London is split into boroughs all initially under the thumb of the Blighters, by completing side missions throughout a borough you unlock a gang war mission, (it’s just a street fight) complete that you gain control of the whole borough. The side missions here are all straight forward; clear a building or street full of Blighters, kidnap a target, or free children from a factory – the second involves the extraction of the target via a carriage, so it’s by far the worst. There are also side missions issued by the historical figures you encounter, in my experience they tend to be more varied and scripted, though a disappointing amount of the ones I completed involved carriages.

Assassin’s Creed Syndicate london syncronise

Main missions are largely unchanged, you complete a swath of smaller tasks; fetch quests, tailing missions – there aren’t many though one has you tailing a carriage, so again it’s the worst –, eavesdropping and more, culminating in a sequence-ending (chapter) assassination. These assassinations are similar to Unity’s, in that they are in-doors with handful of routes and two or three people you can either kill or help to make your assassination easier. Exploiting these options can feel rewarding, but some are horribly contrived, for example; a friendly agent has infiltrated your target location’s guards, you help him resolve whatever issue he has then he pretends to restrain you, marching you before his ‘boss’ – your target. Walking straight up to your heavily guarded target, then leaping forward to cut out their throat when they feel perfectly in control, is undeniably satisfying, but you’re visibly laden with weapons; guns, knives, a perilously sharp cane in my case, and none of the dozen or so real guards so much as question why you haven’t been armed. Would it be better if they stripped you of all but your concealed blade? Probably not, but at least make a show of it or something.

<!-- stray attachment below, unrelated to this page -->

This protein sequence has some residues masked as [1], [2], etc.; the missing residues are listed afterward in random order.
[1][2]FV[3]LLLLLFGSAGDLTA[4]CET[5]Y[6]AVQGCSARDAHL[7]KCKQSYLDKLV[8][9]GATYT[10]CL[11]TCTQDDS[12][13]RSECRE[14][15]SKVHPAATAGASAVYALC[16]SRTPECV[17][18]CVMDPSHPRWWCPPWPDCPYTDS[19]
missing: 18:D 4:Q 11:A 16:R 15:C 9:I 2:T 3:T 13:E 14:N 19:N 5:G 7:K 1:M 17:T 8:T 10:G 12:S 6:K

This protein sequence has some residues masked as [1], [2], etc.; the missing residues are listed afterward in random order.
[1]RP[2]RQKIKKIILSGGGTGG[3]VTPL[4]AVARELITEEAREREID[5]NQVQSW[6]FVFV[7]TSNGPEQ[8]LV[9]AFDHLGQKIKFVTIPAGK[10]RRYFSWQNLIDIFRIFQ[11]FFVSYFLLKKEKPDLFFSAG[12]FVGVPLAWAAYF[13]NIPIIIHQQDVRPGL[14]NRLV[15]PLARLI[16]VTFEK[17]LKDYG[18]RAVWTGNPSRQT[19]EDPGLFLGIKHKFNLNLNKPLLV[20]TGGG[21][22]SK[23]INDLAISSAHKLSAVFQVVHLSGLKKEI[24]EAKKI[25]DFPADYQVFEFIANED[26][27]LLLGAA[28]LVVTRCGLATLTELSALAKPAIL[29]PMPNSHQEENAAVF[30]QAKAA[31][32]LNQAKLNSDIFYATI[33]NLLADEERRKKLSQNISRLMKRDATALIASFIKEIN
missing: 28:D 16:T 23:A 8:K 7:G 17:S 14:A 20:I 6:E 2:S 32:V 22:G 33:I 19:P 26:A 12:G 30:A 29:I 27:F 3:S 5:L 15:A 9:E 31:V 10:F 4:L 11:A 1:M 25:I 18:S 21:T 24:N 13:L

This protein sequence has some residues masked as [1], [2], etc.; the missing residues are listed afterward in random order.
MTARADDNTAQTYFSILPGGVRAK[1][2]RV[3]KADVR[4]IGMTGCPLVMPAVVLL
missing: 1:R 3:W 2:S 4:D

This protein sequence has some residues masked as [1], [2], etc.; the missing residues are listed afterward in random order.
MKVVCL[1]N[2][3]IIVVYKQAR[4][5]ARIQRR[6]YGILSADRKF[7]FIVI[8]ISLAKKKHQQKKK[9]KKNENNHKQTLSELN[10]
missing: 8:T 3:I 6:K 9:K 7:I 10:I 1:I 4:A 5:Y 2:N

One deceptively small, but hugely important improvement over Unity, is that Syndicate puts an on-screen marker over all entry points of the building you’re in. Gone are the days of sprinting through houses, catching on every piece of furniture, and cursing because a wall of overpowered muscle is shooting you in the back. It is such a smart but easily overlooked addition.

I don’t consciously spoil anything vaguely story related that hasn’t already been covered in a game’s pre-release material and I don’t intend to start, however I discovered a side story let’s say, of greater size and gravitas than any of the others. I could have so easily missed the starting location; it appeared on my map in the middle of nowhere and I just happened to scroll over it. The opening mission was named in such a way that I couldn’t help but be intrigued and was completely shocked by where it led; I refuse to be more specific than that because my sense of surprise was so profound. This mysterious side story wouldn’t have been out of place as a piece of downloadable content, its inclusion in the base game makes good on the promise of Assassin’s Creed better than the main story of this game, and certainly better than Unity did.